NELSON INSTITUTE DIRECTOR’S COLUMN SUGGESTS WAYS PRIVATE SECTOR CAN CONTRIBUTE TO COUNTERING SOMALI PIRACY

April 30, 2009

HARRISONBURG—Today in his weekly “Strategic Interests” column for the World Defense Review, Dr. J. Peter Pham, Director of the Nelson Institute for International and Public Affairs at James Madison University, suggests some ways in which the private security sector can contribute to countering the piracy off the Somali coasts.

In contrast to both what he describes as the “pusillanimous school” that frets about private security firms “inevitably lead[ing] to an escalation in violence” as well as those who advocate putting armed security personnel on most, if not every, commercial vessel transiting through pirate-infested waters, Dr. Pham argues that while “the private sector is a crucial to resolving the piracy threat, it will not be by putting armed security teams on commercial vessels.” Rather, the essay outlines some other possibilities:

First, private security firms with tactical expertise can provide merchant marine crews with professional training in any of a number of measures which commercial vessels can take to make themselves less vulnerable to pirate attacks…include[ing] non-lethal means which the crew can deploy when an assault occurs as they are underway…

Second, other firms that specialize in intelligence and security offer an array of services which commercial shippers might avail themselves of to their benefit…Given that it is increasingly clear that the piracy gangs are employing spies at various ports to pass along information on prospective targets as well as monitoring ship-to-shore and ship-to-ship communications, ship owners would benefit from thorough [operational security] assessments conducted by professionals which would identify changes needed in current countermeasures as well as suggest additional steps…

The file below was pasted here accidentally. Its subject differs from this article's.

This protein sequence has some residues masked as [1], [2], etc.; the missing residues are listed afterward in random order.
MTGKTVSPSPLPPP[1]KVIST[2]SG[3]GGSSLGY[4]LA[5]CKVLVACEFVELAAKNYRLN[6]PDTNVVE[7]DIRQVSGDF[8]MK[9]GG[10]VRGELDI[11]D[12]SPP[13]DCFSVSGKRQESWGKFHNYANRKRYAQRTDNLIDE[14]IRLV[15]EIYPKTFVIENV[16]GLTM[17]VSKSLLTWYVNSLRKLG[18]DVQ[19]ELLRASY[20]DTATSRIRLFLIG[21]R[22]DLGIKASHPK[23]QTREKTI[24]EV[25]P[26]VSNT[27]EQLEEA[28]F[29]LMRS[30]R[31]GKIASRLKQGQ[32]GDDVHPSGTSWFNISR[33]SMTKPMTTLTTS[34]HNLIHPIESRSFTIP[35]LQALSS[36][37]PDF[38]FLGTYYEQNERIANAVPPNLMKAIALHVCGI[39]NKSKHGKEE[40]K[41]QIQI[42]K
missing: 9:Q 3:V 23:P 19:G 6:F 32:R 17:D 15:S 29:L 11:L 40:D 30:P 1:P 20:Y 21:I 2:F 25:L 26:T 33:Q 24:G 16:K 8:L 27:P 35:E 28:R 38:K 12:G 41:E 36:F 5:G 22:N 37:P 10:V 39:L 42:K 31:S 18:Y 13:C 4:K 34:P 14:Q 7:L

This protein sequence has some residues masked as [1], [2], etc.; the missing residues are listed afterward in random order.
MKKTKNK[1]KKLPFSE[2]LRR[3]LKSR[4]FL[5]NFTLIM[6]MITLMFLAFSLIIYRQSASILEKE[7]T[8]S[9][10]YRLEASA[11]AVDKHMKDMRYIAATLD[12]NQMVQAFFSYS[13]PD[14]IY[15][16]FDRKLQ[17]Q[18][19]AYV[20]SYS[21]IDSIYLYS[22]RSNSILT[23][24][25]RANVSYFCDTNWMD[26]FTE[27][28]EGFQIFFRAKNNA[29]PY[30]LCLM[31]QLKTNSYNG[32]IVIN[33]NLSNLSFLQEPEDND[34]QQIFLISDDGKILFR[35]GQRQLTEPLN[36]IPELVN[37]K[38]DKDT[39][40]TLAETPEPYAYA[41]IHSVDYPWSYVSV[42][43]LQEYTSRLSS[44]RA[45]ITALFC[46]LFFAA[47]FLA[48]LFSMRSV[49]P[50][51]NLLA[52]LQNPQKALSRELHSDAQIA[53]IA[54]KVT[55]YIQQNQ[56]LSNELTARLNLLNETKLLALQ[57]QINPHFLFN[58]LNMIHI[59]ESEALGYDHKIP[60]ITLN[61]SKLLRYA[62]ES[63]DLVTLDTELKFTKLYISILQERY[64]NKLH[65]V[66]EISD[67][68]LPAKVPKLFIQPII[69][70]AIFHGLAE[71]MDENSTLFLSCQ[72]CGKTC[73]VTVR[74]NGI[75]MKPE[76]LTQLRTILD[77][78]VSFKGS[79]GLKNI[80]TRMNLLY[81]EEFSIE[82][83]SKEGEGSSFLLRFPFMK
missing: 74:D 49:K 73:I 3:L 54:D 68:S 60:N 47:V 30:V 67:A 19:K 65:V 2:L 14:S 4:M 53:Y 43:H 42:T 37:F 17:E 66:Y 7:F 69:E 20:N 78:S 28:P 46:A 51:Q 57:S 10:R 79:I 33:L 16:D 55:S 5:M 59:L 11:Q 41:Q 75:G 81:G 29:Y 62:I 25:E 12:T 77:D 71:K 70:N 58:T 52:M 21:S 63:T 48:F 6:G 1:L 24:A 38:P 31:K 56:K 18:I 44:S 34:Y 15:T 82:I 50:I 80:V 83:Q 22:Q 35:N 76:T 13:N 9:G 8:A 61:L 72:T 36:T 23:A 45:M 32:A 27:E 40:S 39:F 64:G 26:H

Third, security experts can also assist governments and, more specifically, port authorities in the region to implement their obligations…[including] assistance with conducting assessments of the vulnerabilities of their facilities, reviewing and updating their security plans, and carrying out active measures to counter threats…

Fourth, private firms are a critical component in…the only sustainable response to the scourge of Somali piracy, the stand-up of effective coastal patrols along the Horn of Africa’s littorals.

The article goes on to detail some of the rationale behind and characteristics of the proposed coast guard before concluding:

Last week the International Maritime Bureau reported that, notwithstanding the increased naval presence, the Gulf of Aden and eastern coast of Somalia saw ten times the number of attacks on merchant shipping during the first quarter of this year compared with the same period in 2008…Given that the first months of the year are not the most favorable meteorologically for forays in the skiffs used by the brigands, one can only imagine that the year ahead will be another record year for piracy. Thus the United States and other members of the international community need to get behind a concerted effort to promote durable solutions to the challenges to global order and security emanating from the Horn of Africa. Such a push needs to summon “all hands on deck,” including those experienced hands found among private security firms.

To read the full text of the article, “Countering Somali Piracy by Involving the Private Sector,” click here.